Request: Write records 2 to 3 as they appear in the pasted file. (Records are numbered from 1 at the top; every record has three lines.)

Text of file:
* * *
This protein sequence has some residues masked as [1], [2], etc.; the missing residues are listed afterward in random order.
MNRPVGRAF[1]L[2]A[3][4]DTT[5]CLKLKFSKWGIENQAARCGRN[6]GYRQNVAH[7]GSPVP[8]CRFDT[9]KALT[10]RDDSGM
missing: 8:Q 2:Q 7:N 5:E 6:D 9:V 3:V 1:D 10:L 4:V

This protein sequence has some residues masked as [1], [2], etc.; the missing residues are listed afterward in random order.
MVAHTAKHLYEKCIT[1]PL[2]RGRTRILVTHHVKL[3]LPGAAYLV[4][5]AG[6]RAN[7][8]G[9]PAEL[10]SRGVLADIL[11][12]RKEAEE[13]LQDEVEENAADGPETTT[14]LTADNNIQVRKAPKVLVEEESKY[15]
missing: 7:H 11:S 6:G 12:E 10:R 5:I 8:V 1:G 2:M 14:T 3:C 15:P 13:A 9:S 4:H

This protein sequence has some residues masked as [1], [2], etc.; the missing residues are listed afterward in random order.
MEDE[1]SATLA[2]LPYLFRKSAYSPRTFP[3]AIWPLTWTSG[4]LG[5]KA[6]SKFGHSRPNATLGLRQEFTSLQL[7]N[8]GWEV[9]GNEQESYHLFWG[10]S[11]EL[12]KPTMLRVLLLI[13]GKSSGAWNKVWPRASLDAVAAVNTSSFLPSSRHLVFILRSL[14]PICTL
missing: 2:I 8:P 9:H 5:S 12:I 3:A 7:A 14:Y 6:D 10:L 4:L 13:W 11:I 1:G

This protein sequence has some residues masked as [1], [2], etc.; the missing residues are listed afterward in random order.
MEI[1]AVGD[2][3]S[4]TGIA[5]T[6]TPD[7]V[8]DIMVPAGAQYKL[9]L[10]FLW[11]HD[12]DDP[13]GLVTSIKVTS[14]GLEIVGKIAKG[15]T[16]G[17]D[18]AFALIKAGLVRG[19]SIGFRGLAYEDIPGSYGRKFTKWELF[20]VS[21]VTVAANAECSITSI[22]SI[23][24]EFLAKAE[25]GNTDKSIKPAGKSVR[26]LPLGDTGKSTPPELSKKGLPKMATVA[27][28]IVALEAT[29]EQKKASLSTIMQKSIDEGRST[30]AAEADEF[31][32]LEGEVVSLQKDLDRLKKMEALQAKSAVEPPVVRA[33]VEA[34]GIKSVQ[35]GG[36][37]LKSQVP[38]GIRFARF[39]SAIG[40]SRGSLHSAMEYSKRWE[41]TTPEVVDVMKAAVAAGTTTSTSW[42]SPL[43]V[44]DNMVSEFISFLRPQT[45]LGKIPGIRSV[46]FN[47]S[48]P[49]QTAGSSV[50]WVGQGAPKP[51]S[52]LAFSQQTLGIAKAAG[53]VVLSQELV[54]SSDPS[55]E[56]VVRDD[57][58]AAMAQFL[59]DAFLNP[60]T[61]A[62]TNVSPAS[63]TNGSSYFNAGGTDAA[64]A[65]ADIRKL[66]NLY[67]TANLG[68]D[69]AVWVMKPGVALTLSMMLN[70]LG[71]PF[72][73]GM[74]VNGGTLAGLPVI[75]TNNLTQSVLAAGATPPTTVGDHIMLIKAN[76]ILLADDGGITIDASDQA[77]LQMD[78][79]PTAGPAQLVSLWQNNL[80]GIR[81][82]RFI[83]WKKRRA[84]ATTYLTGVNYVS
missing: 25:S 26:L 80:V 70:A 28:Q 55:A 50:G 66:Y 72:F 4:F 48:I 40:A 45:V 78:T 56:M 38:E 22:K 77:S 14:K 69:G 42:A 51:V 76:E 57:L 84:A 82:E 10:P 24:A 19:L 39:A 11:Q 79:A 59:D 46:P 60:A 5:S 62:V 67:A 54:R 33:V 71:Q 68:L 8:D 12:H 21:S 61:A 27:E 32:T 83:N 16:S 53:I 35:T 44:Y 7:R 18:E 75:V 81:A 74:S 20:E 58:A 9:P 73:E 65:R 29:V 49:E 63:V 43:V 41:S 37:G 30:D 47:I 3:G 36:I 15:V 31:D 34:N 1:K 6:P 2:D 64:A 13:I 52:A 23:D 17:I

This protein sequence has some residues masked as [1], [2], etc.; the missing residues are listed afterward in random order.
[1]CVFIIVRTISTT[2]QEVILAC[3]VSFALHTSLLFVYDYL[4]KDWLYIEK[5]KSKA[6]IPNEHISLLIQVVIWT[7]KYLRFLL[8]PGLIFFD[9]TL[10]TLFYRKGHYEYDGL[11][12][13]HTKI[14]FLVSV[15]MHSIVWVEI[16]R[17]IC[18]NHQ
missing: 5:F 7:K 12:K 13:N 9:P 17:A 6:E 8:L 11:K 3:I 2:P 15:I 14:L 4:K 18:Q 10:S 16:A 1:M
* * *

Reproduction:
This protein sequence has some residues masked as [1], [2], etc.; the missing residues are listed afterward in random order.
MVAHTAKHLYEKCIT[1]PL[2]RGRTRILVTHHVKL[3]LPGAAYLV[4][5]AG[6]RAN[7][8]G[9]PAEL[10]SRGVLADIL[11][12]RKEAEE[13]LQDEVEENAADGPETTT[14]LTADNNIQVRKAPKVLVEEESKY[15]
missing: 7:H 11:S 6:G 12:E 10:R 5:I 8:V 1:G 2:M 14:T 3:C 15:P 13:A 9:S 4:H

This protein sequence has some residues masked as [1], [2], etc.; the missing residues are listed afterward in random order.
MEDE[1]SATLA[2]LPYLFRKSAYSPRTFP[3]AIWPLTWTSG[4]LG[5]KA[6]SKFGHSRPNATLGLRQEFTSLQL[7]N[8]GWEV[9]GNEQESYHLFWG[10]S[11]EL[12]KPTMLRVLLLI[13]GKSSGAWNKVWPRASLDAVAAVNTSSFLPSSRHLVFILRSL[14]PICTL
missing: 2:I 8:P 9:H 5:S 12:I 3:A 7:A 14:Y 6:D 10:L 4:L 13:W 11:I 1:G